The men and women were clustered in groups around the employes' entrance to Prince George's General Hospital, some with tears in their eyes. They spoke in hushed tones of only one thing: the largest mass firing of public workers here in recent history, 615 employes of the county's financially troubled public hospital system suddenly out of a job.
"It's almost like a grieving time," said Mary Beth Zobrak, 27, a licensed practical nurse with two years at Prince George's General who had just gotten the green folder containing her walking papers. "I just want to be alone."
"It's unbelievable," said Alice Moore, a respiratory therapist who had been hired to work at Prince George's General two months ago. "Everybody's crying."
Hospital officials said that services to patients in the system's three hospitals would improve through more efficient use of resources, but employes and leaders of the Maryland Nurses Association disagreed.
Carol Bragg, head of the Prince George's General chapter of the association, said the hospital has abolished the unit of 16 nurses that insert intravenous tubes in patients and has sharply reduced the number of technicians that operate breathing machines for respiratory patients.
While hospital officials are saying the system is overstaffed, remaining employes are being told to cancel vacations so that their wards will be covered, she said. Seniority was not honored in all dismissals, she said: "Some with 18 years here are being fired."
To help displaced workers, the hospital administration has arranged for representatives of 20 agencies to meet with the newly unemployed next week at the Cheverly American Legion post and to extend health benefits for a month.
But blue-collar and medical workers, comprising most of those discharged, face an uncertain future in a contracting hospital economy: Since 1983, 140,000 hospital jobs have been eliminated nationwide, reducing the number employed to 3,050,000, according to the American Hospital Association.
"There have been cutbacks and reduced hours for hospital employes across the board," said Nancy Perrin, of the American Nurses Association, but she noted that registered nurses have been least affected by the cuts. Cutbacks have come as hospitals around the country have had fewer patients and shorter patient stays.
The firings here were approved Monday night by the board of the nonprofit Community Hospital and Health Care Systems Inc. (CHHCS), which since 1982 has leased the three public facilities, Prince's George's General, the Greater Laurel Beltsville Hospital and the Bowie Health Center.
Of the 615 dismissals, 459 (including 59 nurses) came at Prince George's General, 128 at Laurel and 10 at Bowie. The discharges include 18 managers in the corporate office, hospital officials said.
This summer, CHHCS, torn by internal bickering and public controversy, hired the Hospital Corporation of America to take over day-to-day management of the system, which has nearly 800 beds and had 2,824 employes before the firings. The system experienced a net deficit of $2 million to $3 million in the last fiscal year.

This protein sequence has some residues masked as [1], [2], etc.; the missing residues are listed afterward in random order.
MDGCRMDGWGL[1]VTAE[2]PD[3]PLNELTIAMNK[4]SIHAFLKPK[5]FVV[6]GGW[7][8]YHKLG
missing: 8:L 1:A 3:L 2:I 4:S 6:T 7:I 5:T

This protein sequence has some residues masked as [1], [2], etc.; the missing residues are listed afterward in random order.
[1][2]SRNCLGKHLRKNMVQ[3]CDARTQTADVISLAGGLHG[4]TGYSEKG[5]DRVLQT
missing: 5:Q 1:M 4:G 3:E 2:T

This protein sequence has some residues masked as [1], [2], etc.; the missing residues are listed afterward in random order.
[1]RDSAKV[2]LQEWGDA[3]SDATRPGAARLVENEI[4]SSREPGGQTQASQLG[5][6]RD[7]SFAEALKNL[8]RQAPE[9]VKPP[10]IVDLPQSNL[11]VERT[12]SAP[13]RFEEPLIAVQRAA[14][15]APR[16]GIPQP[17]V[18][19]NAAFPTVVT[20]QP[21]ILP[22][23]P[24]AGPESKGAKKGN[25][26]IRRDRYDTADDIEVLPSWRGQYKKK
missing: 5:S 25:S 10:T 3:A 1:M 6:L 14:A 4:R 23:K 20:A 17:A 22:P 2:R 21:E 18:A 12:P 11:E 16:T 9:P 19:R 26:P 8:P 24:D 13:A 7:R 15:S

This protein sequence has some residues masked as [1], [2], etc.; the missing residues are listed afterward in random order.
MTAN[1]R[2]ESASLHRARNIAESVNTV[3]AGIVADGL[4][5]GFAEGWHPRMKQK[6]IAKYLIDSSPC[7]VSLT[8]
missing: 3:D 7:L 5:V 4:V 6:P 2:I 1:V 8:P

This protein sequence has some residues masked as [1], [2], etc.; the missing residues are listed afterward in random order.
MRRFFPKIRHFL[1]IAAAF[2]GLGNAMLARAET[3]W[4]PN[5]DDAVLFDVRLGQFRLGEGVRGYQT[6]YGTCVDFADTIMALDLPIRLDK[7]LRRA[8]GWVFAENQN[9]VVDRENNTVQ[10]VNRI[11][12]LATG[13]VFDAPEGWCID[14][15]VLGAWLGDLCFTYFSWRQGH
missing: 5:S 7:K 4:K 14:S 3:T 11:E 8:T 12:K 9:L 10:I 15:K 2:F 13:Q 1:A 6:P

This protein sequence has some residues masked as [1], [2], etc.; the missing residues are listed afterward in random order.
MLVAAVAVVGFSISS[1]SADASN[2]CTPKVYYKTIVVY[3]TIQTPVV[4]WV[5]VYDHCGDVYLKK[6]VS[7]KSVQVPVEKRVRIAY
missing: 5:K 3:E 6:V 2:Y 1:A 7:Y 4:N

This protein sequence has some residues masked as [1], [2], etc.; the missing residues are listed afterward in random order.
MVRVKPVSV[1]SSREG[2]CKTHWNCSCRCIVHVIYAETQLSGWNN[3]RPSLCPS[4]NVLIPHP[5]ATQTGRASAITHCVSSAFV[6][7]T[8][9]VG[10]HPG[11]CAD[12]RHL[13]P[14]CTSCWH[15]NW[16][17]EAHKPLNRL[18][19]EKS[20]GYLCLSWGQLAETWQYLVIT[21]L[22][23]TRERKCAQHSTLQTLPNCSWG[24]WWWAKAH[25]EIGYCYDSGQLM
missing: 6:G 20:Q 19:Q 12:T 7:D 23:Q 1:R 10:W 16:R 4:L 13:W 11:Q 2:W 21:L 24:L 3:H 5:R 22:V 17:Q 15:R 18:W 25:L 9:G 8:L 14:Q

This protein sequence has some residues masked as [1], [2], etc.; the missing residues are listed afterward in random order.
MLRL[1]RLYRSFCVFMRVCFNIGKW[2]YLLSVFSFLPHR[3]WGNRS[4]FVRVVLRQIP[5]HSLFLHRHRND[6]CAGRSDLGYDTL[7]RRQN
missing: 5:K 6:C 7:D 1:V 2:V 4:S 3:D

Corbett A. Price, an HCA vice-president and acting chief executive officer of CHHCS who has overseen the firings, defended the drastic cutbacks as long overdue and in the long-term interests of the system.
"Many will be disgruntled; I recognize that," he said. "Some will be angry. But this is something happening naturally because of the pressure on us as managers to cut hospital costs . . . .
"We recognize it is very traumatic for people to lose their jobs. Many have said, 'Why this timing?' Some have said it's taking too long, they wished Friday were here. Things of this nature have to be done appropriately but in an expedited way so things can get back to normal."
Corbett confirmed that vacations had been curtailed "at this point in time . . . until we get things back to normal."
He defended the abolition of the IV units, maintaining that a separate team of nurses to administrate intravenous tubes was "somewhat archaic." "It allows nurses to . . . . wait for the IV team to come around when the patient might need one right away."
Corbett said combining the respiratory therapy and electrocardiogram units would require fewer technicians and increase efficiency.
But Moore, the dismissed respiratory therapist, said, "That's absurd because there are not enough people to do respiratory care. The season for chronic lung patients is coming up. The census is going to go sky high. There's no way they're going to handle it."
Lawyers for the nurses association were reviewing legal options yesterday, according to Bragg. "It's been very frustrating because there is no rhyme or reason" to the firing decisions, she said.
It has been frustrating, too, even for some survivors. "Last night, everybody was just real depressed about this business," said Pamela Williams, a nurse who was reporting for her regular shift. "Some nursing assistants who were fired over the phone were told not to report to work. It was like they didn't have a chance to say goodbye."